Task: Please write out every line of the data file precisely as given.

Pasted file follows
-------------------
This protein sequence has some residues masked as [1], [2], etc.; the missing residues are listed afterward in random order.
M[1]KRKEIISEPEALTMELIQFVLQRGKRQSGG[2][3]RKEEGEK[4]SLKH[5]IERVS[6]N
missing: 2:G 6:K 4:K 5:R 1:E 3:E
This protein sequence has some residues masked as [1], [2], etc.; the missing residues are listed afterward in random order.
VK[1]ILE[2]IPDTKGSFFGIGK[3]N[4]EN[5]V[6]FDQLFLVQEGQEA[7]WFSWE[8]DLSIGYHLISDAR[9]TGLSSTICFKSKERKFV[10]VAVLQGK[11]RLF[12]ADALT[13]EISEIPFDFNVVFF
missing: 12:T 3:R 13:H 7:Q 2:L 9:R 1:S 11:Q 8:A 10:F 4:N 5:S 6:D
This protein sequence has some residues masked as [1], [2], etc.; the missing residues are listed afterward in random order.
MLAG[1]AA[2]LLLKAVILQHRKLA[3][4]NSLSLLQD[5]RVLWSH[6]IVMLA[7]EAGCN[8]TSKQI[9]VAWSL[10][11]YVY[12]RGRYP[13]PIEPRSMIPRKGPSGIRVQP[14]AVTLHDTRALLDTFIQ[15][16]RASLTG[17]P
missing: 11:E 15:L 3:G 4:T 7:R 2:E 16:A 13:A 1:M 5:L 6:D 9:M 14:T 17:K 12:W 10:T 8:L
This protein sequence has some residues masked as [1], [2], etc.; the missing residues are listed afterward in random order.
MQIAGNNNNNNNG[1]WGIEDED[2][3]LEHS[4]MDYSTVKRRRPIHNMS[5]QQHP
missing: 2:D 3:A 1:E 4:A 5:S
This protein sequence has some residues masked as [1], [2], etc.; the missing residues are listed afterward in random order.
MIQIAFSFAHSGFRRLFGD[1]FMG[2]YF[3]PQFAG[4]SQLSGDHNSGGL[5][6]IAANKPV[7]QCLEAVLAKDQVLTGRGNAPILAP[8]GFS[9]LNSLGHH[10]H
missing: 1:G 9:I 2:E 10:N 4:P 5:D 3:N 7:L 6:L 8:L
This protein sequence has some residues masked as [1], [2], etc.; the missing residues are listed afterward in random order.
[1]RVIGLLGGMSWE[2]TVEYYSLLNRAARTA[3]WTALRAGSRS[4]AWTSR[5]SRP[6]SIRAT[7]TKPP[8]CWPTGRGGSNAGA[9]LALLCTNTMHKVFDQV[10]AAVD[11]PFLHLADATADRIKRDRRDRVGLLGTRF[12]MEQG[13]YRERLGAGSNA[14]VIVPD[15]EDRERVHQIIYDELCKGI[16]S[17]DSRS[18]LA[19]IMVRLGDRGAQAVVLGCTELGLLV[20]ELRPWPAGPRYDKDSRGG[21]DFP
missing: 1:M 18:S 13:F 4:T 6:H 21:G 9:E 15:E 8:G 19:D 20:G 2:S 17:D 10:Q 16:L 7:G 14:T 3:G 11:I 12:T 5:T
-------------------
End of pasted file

This protein sequence has some residues masked as [1], [2], etc.; the missing residues are listed afterward in random order.
M[1]KRKEIISEPEALTMELIQFVLQRGKRQSGG[2][3]RKEEGEK[4]SLKH[5]IERVS[6]N
missing: 2:G 6:K 4:K 5:R 1:E 3:E
This protein sequence has some residues masked as [1], [2], etc.; the missing residues are listed afterward in random order.
VK[1]ILE[2]IPDTKGSFFGIGK[3]N[4]EN[5]V[6]FDQLFLVQEGQEA[7]WFSWE[8]DLSIGYHLISDAR[9]TGLSSTICFKSKERKFV[10]VAVLQGK[11]RLF[12]ADALT[13]EISEIPFDFNVVFF
missing: 12:T 3:R 13:H 7:Q 2:L 9:R 1:S 11:Q 8:A 10:F 4:N 5:S 6:D
This protein sequence has some residues masked as [1], [2], etc.; the missing residues are listed afterward in random order.
MLAG[1]AA[2]LLLKAVILQHRKLA[3][4]NSLSLLQD[5]RVLWSH[6]IVMLA[7]EAGCN[8]TSKQI[9]VAWSL[10][11]YVY[12]RGRYP[13]PIEPRSMIPRKGPSGIRVQP[14]AVTLHDTRALLDTFIQ[15][16]RASLTG[17]P
missing: 11:E 15:L 3:G 4:T 7:R 2:E 16:A 13:A 1:M 5:L 6:D 9:M 14:T 17:K 12:W 10:T 8:L
This protein sequence has some residues masked as [1], [2], etc.; the missing residues are listed afterward in random order.
MQIAGNNNNNNNG[1]WGIEDED[2][3]LEHS[4]MDYSTVKRRRPIHNMS[5]QQHP
missing: 2:D 3:A 1:E 4:A 5:S
This protein sequence has some residues masked as [1], [2], etc.; the missing residues are listed afterward in random order.
MIQIAFSFAHSGFRRLFGD[1]FMG[2]YF[3]PQFAG[4]SQLSGDHNSGGL[5][6]IAANKPV[7]QCLEAVLAKDQVLTGRGNAPILAP[8]GFS[9]LNSLGHH[10]H
missing: 1:G 9:I 2:E 10:N 4:P 5:D 3:N 7:L 6:L 8:L
This protein sequence has some residues masked as [1], [2], etc.; the missing residues are listed afterward in random order.
[1]RVIGLLGGMSWE[2]TVEYYSLLNRAARTA[3]WTALRAGSRS[4]AWTSR[5]SRP[6]SIRAT[7]TKPP[8]CWPTGRGGSNAGA[9]LALLCTNTMHKVFDQV[10]AAVD[11]PFLHLADATADRIKRDRRDRVGLLGTRF[12]MEQG[13]YRERLGAGSNA[14]VIVPD[15]EDRERVHQIIYDELCKGI[16]S[17]DSRS[18]LA[19]IMVRLGDRGAQAVVLGCTELGLLV[20]ELRPWPAGPRYDKDSRGG[21]DFP
missing: 1:M 18:S 13:F 4:T 6:H 21:G 9:E 15:E 8:G 19:D 20:G 2:S 17:D 10:Q 16:L 7:G 14:T 3:G 11:I 12:T 5:T